President Obama torn between promises to abortion foes and supporters on health care

President Barack Obama
President Barack Obama


President Obama’s statement that more work is needed on the place of abortion in the health care bill has caused concern that he intends to undermine the Stupak-Pitts Amendment, which bars federal funding of abortion from the bill.

Speaking to ABC News on Monday, President Obama said that the legislation is “a health care bill, not an abortion bill.”

"And we're not looking to change what is the principle that has been in place for a very long time, which is federal dollars are not used to subsidize abortions,” he continued. “And I want to make sure that the provision that emerges meets that test -- that we are not in some way sneaking in funding for abortions, but, on the other hand, that we're not restricting women's insurance choices, because one of the pledges I made in that same speech was to say that if you're happy and satisfied with the insurance that you have, that it's not going to change.”

Saying there are “strong feelings” on both sides, the president said there needs to be “some more work” before lawmakers can be assured they are “not changing the status quo.”

President Obama’s comments on insurance echo the concerns of Planned Parenthood President Cecile Richards, who on Saturday told her supporters that the Stupak Amendment could eliminate private health insurance coverage of abortion.

PolitiFact, the St. Petersburg Times’ fact-checking site, explored the claim of U.S. Rep. Nita Lowey, a New York Democrat who likewise leveled the claim that the Stupak Amendment puts new restrictions on abortion coverage in the private market.

According to PolitiFact, her claim is “misleading” because the amendment does not affect the entire private health insurance market but only the health insurance “exchanges” for those who do not already have coverage through their employer or a government program.

This exchange would serve “at most a small fraction of Americans.”

The charge that abortion coverage would be restricted for those who pay premiums with their own money, in PolitiFact’s view, was an even more significant “misrepresentation.”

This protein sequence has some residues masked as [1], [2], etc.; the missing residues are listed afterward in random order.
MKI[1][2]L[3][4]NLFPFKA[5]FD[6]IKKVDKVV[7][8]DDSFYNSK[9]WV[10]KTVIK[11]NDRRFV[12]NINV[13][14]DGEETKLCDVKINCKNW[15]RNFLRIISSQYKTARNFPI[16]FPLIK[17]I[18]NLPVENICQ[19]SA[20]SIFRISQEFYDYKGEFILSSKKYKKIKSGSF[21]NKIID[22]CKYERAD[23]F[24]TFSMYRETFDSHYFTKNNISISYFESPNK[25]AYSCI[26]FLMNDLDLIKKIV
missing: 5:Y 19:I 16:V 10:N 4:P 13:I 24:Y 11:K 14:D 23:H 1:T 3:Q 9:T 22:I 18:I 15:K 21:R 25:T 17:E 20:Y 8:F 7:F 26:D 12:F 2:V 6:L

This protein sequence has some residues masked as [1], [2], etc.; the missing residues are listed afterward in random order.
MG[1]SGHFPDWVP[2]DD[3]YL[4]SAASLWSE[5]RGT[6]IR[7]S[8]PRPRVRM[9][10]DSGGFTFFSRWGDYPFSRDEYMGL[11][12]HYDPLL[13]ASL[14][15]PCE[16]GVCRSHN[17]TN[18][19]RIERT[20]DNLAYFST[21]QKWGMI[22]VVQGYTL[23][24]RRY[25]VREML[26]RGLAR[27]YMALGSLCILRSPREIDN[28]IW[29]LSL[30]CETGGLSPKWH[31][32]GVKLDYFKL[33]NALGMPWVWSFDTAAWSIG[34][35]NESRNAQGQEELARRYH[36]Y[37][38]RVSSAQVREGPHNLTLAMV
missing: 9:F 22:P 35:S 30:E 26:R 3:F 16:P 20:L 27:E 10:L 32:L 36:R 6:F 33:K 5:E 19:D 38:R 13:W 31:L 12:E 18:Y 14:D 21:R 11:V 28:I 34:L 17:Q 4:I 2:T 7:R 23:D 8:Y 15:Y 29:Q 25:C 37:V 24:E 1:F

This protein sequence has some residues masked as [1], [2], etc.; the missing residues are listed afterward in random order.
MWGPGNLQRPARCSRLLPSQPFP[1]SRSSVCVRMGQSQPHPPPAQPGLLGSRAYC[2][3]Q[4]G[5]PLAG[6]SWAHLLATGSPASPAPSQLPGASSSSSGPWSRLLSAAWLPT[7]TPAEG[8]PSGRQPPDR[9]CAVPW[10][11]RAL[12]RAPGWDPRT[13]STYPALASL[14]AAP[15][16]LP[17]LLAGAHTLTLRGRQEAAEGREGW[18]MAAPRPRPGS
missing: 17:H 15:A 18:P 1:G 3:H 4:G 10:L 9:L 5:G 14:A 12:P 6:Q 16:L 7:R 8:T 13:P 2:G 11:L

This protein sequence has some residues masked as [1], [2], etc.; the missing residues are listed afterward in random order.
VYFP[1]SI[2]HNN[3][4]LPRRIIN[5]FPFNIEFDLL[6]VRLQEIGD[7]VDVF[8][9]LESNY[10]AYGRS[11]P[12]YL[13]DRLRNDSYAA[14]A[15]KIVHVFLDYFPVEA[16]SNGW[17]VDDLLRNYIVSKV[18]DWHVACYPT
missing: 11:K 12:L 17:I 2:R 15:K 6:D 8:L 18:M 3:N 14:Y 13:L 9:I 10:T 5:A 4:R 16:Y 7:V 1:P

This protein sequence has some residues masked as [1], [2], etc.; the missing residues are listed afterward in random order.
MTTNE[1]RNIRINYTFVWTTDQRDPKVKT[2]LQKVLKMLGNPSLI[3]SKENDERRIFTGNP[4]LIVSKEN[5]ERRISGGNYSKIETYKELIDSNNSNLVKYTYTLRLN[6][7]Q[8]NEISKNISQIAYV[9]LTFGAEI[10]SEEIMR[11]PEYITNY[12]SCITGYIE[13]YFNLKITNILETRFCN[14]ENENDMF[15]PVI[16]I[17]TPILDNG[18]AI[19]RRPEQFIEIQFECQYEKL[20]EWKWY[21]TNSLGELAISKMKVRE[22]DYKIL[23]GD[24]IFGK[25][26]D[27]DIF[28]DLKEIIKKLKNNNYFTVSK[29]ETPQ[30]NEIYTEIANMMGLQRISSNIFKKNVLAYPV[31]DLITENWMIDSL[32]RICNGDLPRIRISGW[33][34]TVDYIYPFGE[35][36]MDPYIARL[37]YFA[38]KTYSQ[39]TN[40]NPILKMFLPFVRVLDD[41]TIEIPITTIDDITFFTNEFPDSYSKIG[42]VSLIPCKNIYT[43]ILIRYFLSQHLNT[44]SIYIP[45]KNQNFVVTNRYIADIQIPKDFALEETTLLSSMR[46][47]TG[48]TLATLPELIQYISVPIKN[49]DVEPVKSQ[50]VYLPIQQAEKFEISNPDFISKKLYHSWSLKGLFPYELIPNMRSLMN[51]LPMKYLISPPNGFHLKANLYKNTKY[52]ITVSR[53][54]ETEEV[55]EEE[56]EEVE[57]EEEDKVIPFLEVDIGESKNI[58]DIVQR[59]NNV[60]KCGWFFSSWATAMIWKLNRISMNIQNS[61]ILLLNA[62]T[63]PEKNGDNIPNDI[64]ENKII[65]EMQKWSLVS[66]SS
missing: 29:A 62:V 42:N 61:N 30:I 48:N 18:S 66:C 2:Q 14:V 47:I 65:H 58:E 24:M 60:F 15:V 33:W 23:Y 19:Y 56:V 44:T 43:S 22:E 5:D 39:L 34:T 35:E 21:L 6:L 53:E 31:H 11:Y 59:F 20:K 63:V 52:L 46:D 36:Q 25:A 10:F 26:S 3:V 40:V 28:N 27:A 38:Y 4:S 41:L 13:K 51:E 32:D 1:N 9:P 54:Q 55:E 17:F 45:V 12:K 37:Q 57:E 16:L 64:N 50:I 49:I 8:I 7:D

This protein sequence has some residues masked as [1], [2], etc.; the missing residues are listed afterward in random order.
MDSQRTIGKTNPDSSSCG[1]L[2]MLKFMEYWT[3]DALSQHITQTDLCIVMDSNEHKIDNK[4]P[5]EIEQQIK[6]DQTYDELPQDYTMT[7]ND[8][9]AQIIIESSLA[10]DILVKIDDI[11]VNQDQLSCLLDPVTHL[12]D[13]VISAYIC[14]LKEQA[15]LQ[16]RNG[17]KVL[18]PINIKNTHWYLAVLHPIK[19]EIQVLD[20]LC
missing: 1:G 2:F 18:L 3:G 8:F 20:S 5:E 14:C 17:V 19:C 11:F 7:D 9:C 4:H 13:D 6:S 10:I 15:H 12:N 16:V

“The amendment says that individuals buying insurance on the exchange may still purchase coverage that includes abortions as long as no federal money is used,” PolitiFact reports. “The people who would truly pay all of the premium with their own money -- and who would not use federal subsidies at all -- are not barred in any way from obtaining abortion coverage, even if they obtain their insurance from the federally administered health exchange.”

Some criticisms of the Stupak Amendment suggest its restrictions are “more severe and widespread than they actually are.”

PolitiFact did report that a stronger case can be made that the Stupak Amendment creates enough financial obstacles against offering abortion coverage that insurers may offer a single plan that excludes abortion coverage.

Douglas Johnson, legislative director for the National Right to Life Committee (NRLC), said that the Stupak Amendment is the only thing preventing the health care bill from being “an abortion bill.”

“The phoniness of Obama's claim that he has been trying to preserve the 'status quo' on abortion policy should be evident to any observer by now,” Johnson argued. “In reality, the White House and top Democratic congressional leaders have been working hard to create a national federal government health plan that would fund abortion on demand, just as Obama promised Planned Parenthood."

The president has a record of statements supporting federal funding for abortion.

In a July 17, 2007 speech to the Planned Parenthood Action Fund, he said that reproductive care is “essential care.” He proposed a public health care plan that all those who do not have health insurance can access.

“It'll be a plan that will provide all essential services, including reproductive services," he said, using a common generic term which often includes abortion.

The Planned Parenthood Action Fund is rallying its supporters. A Nov. 8 e-mail alert from the group said that President Obama campaigned on “a promise to put reproductive health care at the center of his reform plan.”

The organization urged its supporters to send the president e-mails to tell him “Now it’s time for you to make good on that commitment.”